That’s February. Where she grew up, the months and days of the week have only numbers, not names. She never knew her siblings’ birthdays—no one gets to stand out and be celebrated. ”No one should be made special.” Read More
By the end of my decade and a half long bender, the shakes were bad enough I couldn't get the first couple of drinks from glass to mouth without spilling it everywhere. The trick was to make a quick diversion home en route from work to pub, improvise a sling from a bath-towel or t-shirt to hold one arm steadily in place, and wrestle to my lips a sufficient quantity to quell the shakes: precisely two cans of beer. Read More
In June 2017, at the Anchor Baptist Church in Lower Hutt, Matthew Christopher Taylor was born again. Two days later he was dead, his body found in a Petone playground 2,000 kilometres from home. Read More
"There was no long-term plan. It was, we need labour - let's ship them in from the islands, let's bring them down from the rural areas, build these houses, stick them in there and get them working." Read More
On the morning I became a single parent, that was where I went. Read More
I picked up my baby and walked out of the house and went down to Newtown Park.
I saw them there, laughing and talking and playing with their children, and I asked if I could sit with them.
That was how I met them.
The Listener wanted to ask Kelli Balani about her case, her reaction to it and advice for other women in her position, but she is bound by a confidentiality agreement. Indeed, lawyers and investigators we interviewed for this story said confidentiality provisions surround almost every complaint of sexual harassment. Ostensibly, this is to protect the privacy of the victim, but recent high-profile cases have made it increasingly clear that such agreements are also allowing the perpetrators to emerge with their reputations intact and silencing those who might wish to warn others of their behaviour. Read More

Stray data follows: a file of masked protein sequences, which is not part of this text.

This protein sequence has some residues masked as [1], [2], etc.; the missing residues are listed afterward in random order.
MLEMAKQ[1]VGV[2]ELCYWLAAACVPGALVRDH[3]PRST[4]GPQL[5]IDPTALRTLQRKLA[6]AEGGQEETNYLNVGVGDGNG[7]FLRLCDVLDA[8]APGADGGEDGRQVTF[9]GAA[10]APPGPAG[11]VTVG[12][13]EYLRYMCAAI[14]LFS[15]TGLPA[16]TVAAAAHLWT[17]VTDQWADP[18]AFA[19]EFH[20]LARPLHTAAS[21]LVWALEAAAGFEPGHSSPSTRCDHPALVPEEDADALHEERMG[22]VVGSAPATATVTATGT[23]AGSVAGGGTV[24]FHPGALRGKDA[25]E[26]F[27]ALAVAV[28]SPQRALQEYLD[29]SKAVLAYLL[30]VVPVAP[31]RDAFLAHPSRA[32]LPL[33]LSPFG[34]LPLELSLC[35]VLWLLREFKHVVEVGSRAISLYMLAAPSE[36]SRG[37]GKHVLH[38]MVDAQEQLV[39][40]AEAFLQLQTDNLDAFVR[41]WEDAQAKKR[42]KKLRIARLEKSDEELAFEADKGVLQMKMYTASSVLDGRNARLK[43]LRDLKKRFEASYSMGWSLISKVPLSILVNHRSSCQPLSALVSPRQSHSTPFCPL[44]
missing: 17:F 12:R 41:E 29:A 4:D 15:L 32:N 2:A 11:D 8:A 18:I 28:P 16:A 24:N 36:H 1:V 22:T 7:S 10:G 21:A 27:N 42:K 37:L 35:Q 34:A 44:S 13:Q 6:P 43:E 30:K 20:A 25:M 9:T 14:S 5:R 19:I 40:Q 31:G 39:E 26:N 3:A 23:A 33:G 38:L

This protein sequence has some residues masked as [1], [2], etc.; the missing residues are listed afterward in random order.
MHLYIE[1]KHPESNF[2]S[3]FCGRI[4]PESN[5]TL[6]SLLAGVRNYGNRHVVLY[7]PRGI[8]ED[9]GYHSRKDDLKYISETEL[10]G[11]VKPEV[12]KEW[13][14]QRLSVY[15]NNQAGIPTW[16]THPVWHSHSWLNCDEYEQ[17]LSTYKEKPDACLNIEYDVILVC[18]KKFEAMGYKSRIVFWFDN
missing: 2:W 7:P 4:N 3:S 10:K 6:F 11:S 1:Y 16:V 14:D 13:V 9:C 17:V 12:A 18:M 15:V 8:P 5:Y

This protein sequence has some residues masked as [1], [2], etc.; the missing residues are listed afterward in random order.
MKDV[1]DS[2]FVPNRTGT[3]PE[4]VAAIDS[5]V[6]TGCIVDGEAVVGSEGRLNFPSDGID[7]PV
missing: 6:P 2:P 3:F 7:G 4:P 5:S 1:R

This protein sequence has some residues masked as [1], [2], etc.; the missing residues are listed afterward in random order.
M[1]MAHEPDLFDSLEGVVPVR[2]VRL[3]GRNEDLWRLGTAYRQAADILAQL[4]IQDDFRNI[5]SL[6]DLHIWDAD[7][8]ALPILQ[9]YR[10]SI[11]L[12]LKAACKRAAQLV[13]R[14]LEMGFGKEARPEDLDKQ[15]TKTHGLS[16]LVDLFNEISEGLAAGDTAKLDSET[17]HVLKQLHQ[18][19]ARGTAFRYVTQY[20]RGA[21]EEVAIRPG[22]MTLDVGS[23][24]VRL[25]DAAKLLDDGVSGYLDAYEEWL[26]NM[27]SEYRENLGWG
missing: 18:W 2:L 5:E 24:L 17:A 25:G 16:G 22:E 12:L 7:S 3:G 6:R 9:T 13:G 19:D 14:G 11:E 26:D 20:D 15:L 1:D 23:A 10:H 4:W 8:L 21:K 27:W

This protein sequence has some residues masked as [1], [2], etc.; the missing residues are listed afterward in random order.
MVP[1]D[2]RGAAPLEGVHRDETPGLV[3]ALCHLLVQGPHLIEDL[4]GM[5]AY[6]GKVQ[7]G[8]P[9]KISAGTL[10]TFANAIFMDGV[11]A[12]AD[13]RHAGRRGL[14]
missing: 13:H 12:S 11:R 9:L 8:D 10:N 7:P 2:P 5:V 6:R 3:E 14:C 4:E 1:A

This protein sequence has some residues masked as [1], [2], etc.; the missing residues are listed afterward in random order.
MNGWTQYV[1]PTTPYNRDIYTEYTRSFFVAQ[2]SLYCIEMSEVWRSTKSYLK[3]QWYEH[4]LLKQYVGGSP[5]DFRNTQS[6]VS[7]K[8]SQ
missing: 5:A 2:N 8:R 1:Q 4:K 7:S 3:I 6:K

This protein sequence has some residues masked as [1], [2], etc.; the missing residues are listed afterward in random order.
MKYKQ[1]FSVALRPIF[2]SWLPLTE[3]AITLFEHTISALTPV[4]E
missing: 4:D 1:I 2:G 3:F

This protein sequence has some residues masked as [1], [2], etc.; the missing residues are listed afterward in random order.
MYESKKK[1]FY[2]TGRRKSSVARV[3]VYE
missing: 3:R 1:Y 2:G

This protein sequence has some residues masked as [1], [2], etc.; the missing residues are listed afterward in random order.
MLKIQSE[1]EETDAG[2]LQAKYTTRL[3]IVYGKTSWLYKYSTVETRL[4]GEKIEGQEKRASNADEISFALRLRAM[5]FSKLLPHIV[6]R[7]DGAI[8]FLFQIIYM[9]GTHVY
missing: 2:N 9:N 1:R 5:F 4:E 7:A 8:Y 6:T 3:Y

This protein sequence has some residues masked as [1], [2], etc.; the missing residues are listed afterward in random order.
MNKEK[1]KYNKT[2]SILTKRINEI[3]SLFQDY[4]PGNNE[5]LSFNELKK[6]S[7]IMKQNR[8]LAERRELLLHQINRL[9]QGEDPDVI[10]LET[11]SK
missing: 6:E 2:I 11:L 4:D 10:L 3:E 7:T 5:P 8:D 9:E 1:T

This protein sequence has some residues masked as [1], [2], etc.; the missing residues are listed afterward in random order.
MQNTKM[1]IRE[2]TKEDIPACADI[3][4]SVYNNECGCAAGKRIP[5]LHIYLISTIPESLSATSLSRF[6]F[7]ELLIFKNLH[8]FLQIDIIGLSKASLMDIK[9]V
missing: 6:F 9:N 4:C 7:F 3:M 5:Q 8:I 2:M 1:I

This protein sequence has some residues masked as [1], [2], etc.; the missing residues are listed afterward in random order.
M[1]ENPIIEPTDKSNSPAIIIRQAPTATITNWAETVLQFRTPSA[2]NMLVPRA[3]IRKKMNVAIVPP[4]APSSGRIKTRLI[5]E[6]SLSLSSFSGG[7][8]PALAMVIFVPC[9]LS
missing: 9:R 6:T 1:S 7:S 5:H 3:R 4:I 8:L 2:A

On 15 May 2009, Jack Taylor was an employee in the cutting room at Christchurch clothing manufacturer Lane Walker Rudkin. It was a Friday, when staff worked a half day. Not long before their shift ended, the 350 staff were divided into two groups and, like lambs to the slaughter, directed to different rooms. The receivers had been called in and the company would be folding, they were told. Workers in one room were given notice their jobs would end later that year. Those in the other room, including Taylor, were told their jobs would not exist past 12:30pm that day. "We were told to go to our lockers, take our personal gear, and leave the premises," Taylor says. Read More
Many evolutionary biologists would once have agreed with the Mail reader who declared that it takes longer than 10,000 years to be white. But now genetic science does exist, and the story it tells would horrify him. Read More
"People in New Zealand believe - and want to believe - it's an open society. It's something New Zealanders hold close to them," says Alan France, a sociology professor at Auckland University and an expert on class and youth.
"It's a view and has always been a view that New Zealand rejected the traditional class systems of the UK and tried to set up alternative systems. But all they did was create a new system based on land and property rather than work." Read More
Outside the casino, the moneyed and the desperate smoked in the light of the Sky Tower; across the street the secondary industry of the pawnshop had shuttered for the evening. A young Asian man spat heavily into an outdoor ashtray, the Pakeha woman next to him, with a lifetime smoker’s deep wrinkles, looked up from her phone in disgust. An American man in an Aertex shirt described his new cross-trainers to a female companion: “You’re a woman, you wouldn’t understand.” Read More